Animal Crackers

Animal Crackers Recipe

I've been making spring rolls quite often lately and had half a pack of extra-large wonton wrappers leftover in the refrigerator. We've had fresh spring rolls, baked spring rolls, and steamed dumplings - so I wanted to explore a use for the wrappers that didn't involved stuffing them. Armed with a menagerie of animal-shaped cookie cutters I made cut-outs and baked them off into thin, crispy, light (and sweet) crackers.

The great thing about this cracker concept is that the wrappers provide a quick and easy blank canvas to experiment with - sweet or savory, spicy or seedy - there are countless directions to explore. I opted for sweet this time and topped each cracker with a few ingredients including cane sugar, ground ginger and sesame seeds. My rational for this direction was to keep the palette in the Asian realm and to create a garnish that would give some visual flair to the ginger panna cotta I made last night (agar-thickened, for the vegetarians out there). I suspect they would also compliment tropical sorbets and sherbets like mango, coconut, or pineapple nicely as well. They might even hold up as the structure in an extra skinny ice-cream sandwich.

Animal Crackers - ready for the oven

Other ideas:
- Bake extra, extra-large ones and use them as a platform for an Asian-style tostada.

- Cut the wrappers into thin strips, season and use them as a crunchy element in salads.

- Instead of bread-based crostini, use these as your foundation.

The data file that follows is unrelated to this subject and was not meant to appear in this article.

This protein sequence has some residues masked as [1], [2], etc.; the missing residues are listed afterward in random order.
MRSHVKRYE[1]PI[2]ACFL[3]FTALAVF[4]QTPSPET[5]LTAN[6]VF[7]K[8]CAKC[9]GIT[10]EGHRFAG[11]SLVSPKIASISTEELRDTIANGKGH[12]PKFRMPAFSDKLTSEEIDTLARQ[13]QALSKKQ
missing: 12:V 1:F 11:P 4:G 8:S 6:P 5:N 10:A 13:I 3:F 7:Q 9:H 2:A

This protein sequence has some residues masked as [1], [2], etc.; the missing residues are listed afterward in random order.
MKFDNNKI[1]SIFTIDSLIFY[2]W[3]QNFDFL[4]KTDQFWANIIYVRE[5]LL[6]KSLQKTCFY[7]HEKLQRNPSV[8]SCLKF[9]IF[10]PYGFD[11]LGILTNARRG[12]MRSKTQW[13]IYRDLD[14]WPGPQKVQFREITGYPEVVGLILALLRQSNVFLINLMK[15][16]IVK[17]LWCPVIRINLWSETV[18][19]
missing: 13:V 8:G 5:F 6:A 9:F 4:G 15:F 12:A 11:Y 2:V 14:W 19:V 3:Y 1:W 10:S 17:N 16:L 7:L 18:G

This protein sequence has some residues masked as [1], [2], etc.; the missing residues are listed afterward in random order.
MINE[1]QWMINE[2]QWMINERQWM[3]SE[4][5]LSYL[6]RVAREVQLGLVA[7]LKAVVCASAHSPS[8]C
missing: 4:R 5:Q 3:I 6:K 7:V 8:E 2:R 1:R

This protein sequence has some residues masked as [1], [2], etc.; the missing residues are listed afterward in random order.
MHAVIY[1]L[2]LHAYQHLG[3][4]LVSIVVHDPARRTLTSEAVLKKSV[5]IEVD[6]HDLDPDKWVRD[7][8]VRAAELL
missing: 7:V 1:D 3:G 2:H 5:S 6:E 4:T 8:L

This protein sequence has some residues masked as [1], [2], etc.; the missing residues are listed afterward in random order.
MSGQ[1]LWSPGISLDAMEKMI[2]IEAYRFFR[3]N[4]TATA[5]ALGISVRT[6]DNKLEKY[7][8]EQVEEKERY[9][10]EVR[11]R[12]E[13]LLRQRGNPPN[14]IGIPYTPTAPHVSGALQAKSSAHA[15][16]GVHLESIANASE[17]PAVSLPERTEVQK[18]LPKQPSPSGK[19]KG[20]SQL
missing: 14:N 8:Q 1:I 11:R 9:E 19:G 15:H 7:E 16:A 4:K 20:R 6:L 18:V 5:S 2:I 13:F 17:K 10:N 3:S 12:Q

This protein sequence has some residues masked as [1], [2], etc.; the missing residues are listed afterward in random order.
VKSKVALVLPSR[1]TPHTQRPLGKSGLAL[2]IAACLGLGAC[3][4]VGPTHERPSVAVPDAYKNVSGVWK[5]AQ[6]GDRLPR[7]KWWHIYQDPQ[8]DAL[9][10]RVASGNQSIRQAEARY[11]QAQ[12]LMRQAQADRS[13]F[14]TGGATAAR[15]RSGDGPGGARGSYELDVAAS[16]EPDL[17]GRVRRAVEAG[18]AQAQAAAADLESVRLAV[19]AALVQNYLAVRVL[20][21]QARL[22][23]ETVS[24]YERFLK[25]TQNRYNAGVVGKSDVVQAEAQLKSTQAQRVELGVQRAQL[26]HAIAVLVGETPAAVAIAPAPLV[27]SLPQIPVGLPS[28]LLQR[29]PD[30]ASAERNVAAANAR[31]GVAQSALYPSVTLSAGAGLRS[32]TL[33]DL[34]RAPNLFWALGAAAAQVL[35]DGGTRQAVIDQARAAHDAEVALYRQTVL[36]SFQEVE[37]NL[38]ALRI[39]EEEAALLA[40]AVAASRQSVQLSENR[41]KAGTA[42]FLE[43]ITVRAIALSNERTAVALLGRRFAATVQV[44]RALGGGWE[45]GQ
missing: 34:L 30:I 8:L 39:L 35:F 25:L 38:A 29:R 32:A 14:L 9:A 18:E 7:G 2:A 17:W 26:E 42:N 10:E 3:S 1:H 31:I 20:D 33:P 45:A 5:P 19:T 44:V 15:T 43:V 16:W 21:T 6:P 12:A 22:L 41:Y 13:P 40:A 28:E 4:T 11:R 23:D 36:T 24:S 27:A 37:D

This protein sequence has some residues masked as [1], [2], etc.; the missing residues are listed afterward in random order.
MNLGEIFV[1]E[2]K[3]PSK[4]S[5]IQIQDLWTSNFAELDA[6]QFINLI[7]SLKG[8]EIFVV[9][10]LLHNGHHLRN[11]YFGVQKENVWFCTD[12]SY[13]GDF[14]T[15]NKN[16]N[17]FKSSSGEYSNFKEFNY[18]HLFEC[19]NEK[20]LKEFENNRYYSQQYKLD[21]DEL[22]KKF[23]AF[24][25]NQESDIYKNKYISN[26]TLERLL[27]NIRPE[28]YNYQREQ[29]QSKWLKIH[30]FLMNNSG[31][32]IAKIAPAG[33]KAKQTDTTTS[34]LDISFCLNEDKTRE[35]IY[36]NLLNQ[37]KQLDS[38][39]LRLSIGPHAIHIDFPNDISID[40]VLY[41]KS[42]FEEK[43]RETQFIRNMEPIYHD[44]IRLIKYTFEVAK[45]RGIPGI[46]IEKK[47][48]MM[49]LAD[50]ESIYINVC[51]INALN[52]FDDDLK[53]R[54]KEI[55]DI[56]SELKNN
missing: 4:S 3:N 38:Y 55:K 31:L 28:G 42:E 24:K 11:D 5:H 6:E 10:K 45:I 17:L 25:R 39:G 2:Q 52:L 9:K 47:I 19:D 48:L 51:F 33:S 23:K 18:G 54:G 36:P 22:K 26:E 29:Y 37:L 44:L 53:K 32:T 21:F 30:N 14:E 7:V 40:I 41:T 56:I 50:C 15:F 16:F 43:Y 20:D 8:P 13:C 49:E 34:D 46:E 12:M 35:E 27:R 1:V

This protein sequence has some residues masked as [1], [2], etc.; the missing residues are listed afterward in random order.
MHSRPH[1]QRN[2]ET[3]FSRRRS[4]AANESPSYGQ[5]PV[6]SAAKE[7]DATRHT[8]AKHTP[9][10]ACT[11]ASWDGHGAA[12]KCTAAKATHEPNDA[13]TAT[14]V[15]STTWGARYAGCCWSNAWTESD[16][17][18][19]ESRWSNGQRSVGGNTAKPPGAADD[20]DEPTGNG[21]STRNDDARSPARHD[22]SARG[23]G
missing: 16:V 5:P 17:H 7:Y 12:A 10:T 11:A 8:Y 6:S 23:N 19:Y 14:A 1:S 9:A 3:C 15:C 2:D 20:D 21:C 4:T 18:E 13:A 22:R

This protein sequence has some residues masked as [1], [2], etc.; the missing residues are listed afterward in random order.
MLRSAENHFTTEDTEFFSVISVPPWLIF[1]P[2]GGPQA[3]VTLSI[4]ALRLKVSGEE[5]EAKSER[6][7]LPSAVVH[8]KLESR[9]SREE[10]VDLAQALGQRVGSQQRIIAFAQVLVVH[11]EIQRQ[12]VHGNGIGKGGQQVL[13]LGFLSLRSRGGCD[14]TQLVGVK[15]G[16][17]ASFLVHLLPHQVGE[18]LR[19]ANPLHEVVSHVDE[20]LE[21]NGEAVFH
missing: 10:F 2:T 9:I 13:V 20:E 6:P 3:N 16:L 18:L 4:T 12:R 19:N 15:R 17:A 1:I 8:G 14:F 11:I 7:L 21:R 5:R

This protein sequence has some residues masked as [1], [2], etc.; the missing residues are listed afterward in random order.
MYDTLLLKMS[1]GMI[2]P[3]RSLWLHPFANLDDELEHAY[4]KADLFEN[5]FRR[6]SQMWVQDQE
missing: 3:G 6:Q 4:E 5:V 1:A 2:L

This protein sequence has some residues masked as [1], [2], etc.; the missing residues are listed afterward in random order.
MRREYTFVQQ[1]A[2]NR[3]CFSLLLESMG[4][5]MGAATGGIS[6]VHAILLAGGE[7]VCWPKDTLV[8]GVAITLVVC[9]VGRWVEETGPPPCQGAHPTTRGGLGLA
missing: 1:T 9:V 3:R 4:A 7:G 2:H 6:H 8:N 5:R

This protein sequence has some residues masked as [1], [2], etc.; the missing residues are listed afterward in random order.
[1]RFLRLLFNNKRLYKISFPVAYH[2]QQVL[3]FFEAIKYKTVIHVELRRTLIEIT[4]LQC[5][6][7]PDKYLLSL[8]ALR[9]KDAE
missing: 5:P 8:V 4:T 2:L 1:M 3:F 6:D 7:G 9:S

- I was tempted to use a touch of ground tea as a seasoning after they came out of the oven, maybe I'll do that next time in place of the ginger.

Anyone else have ideas? Serving ideas or variations on the seasonings? Throw them out there!

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Animal Cracker Recipe

I've found chia seeds make nice eyes, but only if you have the patience to drop them into place with tweezers. Be vigilante once the crackers are in the oven, they go from undercooked to burnt in a flash, so you need to watch them closely. Use a mix of whatever seeds you like, I used a sesame-heavy bunch of seeds left in the bottom a container of my favorite seed-crusted crackers. I should also mention, for those of you who would like to do a nut-free version, Crystal wrote to me and said she had great success using the following substitutions: she substituted McCann's quick oats (pulsed in a food processor a little bit with the shredded coconut) for the nuts, and upped the amount of coconut oil by 1 1/2 teaspoons to make up for the nut fat.

1 packet of extra-large wonton wrappers
1/4 cup natural sugar, evaporated cane sugar
1 1/2 teaspoons ground ginger
1/4 teaspoon fine grain sea salt
1 organic egg
tiny splash of heavy cream
1/4 cup mixed seeds

Special equipment: cookie cutters

Preheat oven to 350 degrees and place racks in the middle. Line a couple baking sheets with Silpats or parchment paper.

In a small bowl combine the sugar, ginger, and salt. In a separate bowl whisk the egg and cream together. Cut the wonton wrappers into various shapes using the cookie cutters. Brush the wontons with a thin glaze of the egg wash and be sure to get anyplace you want seeds to stick. Sprinkle each cracker with seeds, and then a generous dusting of the sugar mixture.

Move the crackers into a single layer on the baking sheets and bake until the wontons are golden and crisp 5 to 8 minutes. Don't let them burn!

If you make this recipe, I'd love to see it - tag it #101cookbooks on Instagram!
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